June 30 (UPI) -- President Donald Trump on Friday said he may support legislation that would repeal the Affordable Care Act while holding off on a Republican replacement for the 2010 healthcare law.
Trump's announcement on Twitter comes four days after Senate Republicans put off a vote on legislation drafted by Majority Leader Mitch McConnell, R-Ky., that would overhaul the Affordable Care Act, also known as Obamacare. Opposing factions of the Republican majority have argued the effort does not go far enough to repeal all the elements of the ACA, or that it offers no viable replacement for the 22 million Americans who, the Congressional Budget Office estimates, would lose health coverage under the GOP alternative.
"If Republican Senators are unable to pass what they are working on now, they should immediately REPEAL, and then REPLACE at a later date!" Trump wrote on Twitter Friday morning.
Trump's statement echoes ones made by some conservative holdouts eager to make good on the longstanding pledge by Republicans to do away with former President Barack Obama's signature domestic achievement. Public support for the current health care law peaked in a Gallup Poll published this spring.
By contrast, polling has shown intense opposition to the Republican legislation that would replace it.
Republican senators in 2015 voted in near lock step to repeal the ACA, but that vote was largely symbolic because they knew they did not have enough votes to override Obama's veto.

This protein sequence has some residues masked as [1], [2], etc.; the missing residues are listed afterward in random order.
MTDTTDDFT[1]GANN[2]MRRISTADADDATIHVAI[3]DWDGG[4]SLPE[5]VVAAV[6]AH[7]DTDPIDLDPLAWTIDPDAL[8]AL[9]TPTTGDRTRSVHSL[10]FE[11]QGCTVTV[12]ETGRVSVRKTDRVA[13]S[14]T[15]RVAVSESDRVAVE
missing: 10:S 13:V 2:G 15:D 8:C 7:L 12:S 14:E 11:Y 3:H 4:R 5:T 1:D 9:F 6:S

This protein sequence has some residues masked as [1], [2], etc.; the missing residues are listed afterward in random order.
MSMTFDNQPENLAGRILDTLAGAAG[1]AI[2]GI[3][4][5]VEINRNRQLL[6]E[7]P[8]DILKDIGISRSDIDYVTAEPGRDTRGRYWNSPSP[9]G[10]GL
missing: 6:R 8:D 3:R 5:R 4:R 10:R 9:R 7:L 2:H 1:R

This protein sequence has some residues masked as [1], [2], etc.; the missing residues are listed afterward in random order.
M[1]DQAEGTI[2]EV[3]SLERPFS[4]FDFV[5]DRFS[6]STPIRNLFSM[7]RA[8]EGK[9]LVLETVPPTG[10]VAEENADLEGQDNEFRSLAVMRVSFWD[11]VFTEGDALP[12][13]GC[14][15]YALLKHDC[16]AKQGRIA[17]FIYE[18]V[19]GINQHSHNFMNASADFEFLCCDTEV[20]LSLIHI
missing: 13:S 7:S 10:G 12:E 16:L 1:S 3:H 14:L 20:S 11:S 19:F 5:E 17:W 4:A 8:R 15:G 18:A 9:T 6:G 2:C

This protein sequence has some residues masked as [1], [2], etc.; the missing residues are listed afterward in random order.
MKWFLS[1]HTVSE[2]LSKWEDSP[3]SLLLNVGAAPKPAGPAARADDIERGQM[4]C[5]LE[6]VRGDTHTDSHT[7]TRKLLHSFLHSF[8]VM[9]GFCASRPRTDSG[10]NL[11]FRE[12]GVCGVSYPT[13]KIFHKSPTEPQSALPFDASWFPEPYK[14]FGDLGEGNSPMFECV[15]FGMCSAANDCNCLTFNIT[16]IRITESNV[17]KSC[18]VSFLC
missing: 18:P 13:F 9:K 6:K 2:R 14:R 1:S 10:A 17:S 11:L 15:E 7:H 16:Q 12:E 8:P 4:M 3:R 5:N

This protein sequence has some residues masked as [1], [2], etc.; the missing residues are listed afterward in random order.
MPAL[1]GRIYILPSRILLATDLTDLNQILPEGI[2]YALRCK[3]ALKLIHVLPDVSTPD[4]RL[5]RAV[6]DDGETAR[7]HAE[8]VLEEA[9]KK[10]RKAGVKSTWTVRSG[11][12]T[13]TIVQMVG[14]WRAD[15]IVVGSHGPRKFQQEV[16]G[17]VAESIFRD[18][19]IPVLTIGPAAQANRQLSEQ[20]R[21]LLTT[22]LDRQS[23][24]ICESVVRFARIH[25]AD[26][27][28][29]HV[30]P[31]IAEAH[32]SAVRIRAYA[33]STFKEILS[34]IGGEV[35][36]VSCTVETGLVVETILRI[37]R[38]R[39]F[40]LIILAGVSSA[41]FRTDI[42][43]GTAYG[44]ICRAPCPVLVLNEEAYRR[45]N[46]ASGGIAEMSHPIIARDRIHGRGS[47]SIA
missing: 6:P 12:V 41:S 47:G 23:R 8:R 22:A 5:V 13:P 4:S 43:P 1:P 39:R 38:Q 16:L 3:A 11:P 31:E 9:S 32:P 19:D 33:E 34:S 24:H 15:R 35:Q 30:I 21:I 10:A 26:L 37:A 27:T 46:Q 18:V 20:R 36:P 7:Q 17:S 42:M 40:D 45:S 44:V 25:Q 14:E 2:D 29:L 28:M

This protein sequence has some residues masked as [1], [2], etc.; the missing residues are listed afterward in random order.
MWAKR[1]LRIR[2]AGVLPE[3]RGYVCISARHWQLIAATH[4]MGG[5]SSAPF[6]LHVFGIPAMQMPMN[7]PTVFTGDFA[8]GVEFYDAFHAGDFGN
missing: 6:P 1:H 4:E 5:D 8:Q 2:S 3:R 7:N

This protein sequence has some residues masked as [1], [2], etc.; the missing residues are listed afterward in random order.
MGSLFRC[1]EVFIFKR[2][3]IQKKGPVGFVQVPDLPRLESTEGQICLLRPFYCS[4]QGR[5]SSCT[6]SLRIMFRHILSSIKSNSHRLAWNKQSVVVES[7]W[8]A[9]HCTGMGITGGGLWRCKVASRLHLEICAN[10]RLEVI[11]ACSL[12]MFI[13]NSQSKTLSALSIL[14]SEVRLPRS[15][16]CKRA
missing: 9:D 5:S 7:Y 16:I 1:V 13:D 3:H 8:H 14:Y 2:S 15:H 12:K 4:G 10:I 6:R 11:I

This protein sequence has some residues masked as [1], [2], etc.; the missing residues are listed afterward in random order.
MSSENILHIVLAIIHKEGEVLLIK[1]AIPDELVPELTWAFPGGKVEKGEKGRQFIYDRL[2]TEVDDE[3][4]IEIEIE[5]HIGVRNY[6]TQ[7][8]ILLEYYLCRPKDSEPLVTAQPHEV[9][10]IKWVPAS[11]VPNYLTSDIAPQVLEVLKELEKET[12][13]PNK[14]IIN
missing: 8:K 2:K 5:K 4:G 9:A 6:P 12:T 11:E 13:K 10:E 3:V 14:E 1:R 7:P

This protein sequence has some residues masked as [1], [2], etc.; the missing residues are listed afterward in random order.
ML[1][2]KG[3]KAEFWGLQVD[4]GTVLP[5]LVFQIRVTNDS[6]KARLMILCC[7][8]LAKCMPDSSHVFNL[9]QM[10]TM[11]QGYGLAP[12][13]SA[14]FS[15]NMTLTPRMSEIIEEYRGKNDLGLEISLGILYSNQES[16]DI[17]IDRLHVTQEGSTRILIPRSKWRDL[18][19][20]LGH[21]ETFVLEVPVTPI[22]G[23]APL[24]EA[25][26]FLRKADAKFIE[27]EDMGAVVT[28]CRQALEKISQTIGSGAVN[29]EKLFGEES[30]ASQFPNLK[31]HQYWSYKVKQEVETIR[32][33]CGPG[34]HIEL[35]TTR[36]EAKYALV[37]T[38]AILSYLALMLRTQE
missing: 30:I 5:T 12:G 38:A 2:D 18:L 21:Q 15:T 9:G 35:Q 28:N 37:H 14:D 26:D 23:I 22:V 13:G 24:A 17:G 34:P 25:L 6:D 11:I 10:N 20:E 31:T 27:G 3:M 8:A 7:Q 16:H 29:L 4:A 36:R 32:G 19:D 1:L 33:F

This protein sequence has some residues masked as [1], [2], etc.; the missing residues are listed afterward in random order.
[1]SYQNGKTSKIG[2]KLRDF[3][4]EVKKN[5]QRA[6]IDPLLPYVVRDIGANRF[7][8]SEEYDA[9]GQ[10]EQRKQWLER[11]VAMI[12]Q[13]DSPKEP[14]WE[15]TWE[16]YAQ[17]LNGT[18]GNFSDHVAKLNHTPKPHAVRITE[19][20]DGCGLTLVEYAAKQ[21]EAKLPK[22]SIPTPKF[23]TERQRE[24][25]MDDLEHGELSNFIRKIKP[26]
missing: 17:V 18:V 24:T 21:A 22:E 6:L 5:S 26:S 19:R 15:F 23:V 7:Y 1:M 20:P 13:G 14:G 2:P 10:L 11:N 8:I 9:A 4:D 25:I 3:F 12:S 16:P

Under McConnell's bill, the federal government would begin rolling back the ACA's large Medicaid expansion in three years and would trim subsidies for middle-income Americans who are presently granted significant tax breaks to help them afford health insurance.
A full repeal of Obamacare would end all federal subsidies for individuals and health insurance companies that made individual plans more affordable and would halt Medicaid expansions for dozens of states, resulting in millions of Americans losing their coverage. Depending on how the repeal legislation would be written, those phase-outs could happen over months or years, giving Republican lawmakers time to draft and implement a replacement plan of their own.
That tactic has potential pitfalls. Under Senate rules, McConnell can tweak existing budget bills with a simple majority. Crafting new healthcare legislation, however, would likely face a higher threshold of 60 votes to overcome a Democratic filibuster. Republicans hold a 52-seat majority.
Democrats have said they are willing to negotiate changes to the ACA to address rising premiums and a dwindling number of insurance companies participating in government-run insurance exchanges, but have been united in their opposition to the Republican-led effort to repeal the law in its entirety.